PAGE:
Who decides on the c-section
Experiences differ between government and private hospitals. Government hospitals encourage natural birth as it’s cheaper, easier, and safer. In private healthcare, there’s more freedom to opt for a c-section.
If I’ve had a c-section before, does it mean my next birth will also be a c-section?
This is not necessarily the case, natural birth is still possible depending on the health and well-being of mum and baby.
What emotions do mums go through before, during and after surgery?
As with any operation anyone can be scared before surgery because they don’t know if they’ll wake up or not.
During surgery mums can be anxious if they are feeling tugs if it’s a hard extraction. The upside of this is they get to ask questions and converse with the doctor and nurses during surgery and they get to see the birth and baby immediately.
Post surgery mums will experience pain as we have to force a walk on the same day, which is not easy. The operations also takes 4-8 weeks to heal.
What’s the difference between general and local anaesthesia?
Spinal anaesthesia is preferred as mum is awake and this helps both doctors and mum see how mum is doing. General anaesthesia is where mum is asleep and this is the least preferred as anaesthesia is a muscle relaxant and there will be no contractions in the uterus. Also anaesthesia can wear out during the operation and we wouldn’t know as doctors. Lastly, some mums struggle to accept the baby as they did not see the birthing process or the baby after birth, but this is not always the case..
What’s your favourite story from c-section?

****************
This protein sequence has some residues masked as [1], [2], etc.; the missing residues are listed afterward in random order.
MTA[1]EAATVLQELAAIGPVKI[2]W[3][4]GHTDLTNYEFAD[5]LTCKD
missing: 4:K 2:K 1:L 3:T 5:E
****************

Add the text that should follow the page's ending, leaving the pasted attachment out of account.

There are so many! All mums and babies are warriors, especially during covid times.
A story that comes to mind is mum had to do an emergency c-section as the baby was showing signs of distress but it was hard to tell why. When we were able to get into the uterus we noticed that the baby’s umbilical cord was wrapped around the neck twice but there were signs of life. The resuscitation team helped and the baby survived with no complications from lack of oxygen.
This was during the time when the blood reserves in the country were running low and mums uterus needed blood to help it contract, which wasn’t available.Hours later there was still bleeding from the uterus and we had to do a hysterectomy. Once the uterus was extracted she was fine and both mum and baby were on their way to good health.
All mums and babies are warriors, especially during covid times.
Here Are Some Personal Stories From Some Strong Mamas
I had a c-section with my firstborn. I had a normal pregnancy without much difficulty until the last week before giving birth. For the duration of the pregnancy, I’d been preparing for a natural birth with my gynaecologist and that’s what I was expecting, the conversation about a planned c-section only came up a few days prior to my due date when the doctor noticed that the baby was not in cephalic position. We then discussed and finalised to go through with surgery. It was scary because I was expecting a natural birth and had budgeted for it. My husband and I had decided that I would give birth in a private hospital and the charges for surgery are a little steep.
An appointment was set up with my anaesthesiologist, who briefed me on what was going to happen and what I could expect. We also sat down with my gynaecologist who walked me through the process. The choice of whether I wanted to sleep through the delivery or to be awake was ultimately mine. I chose to be awake.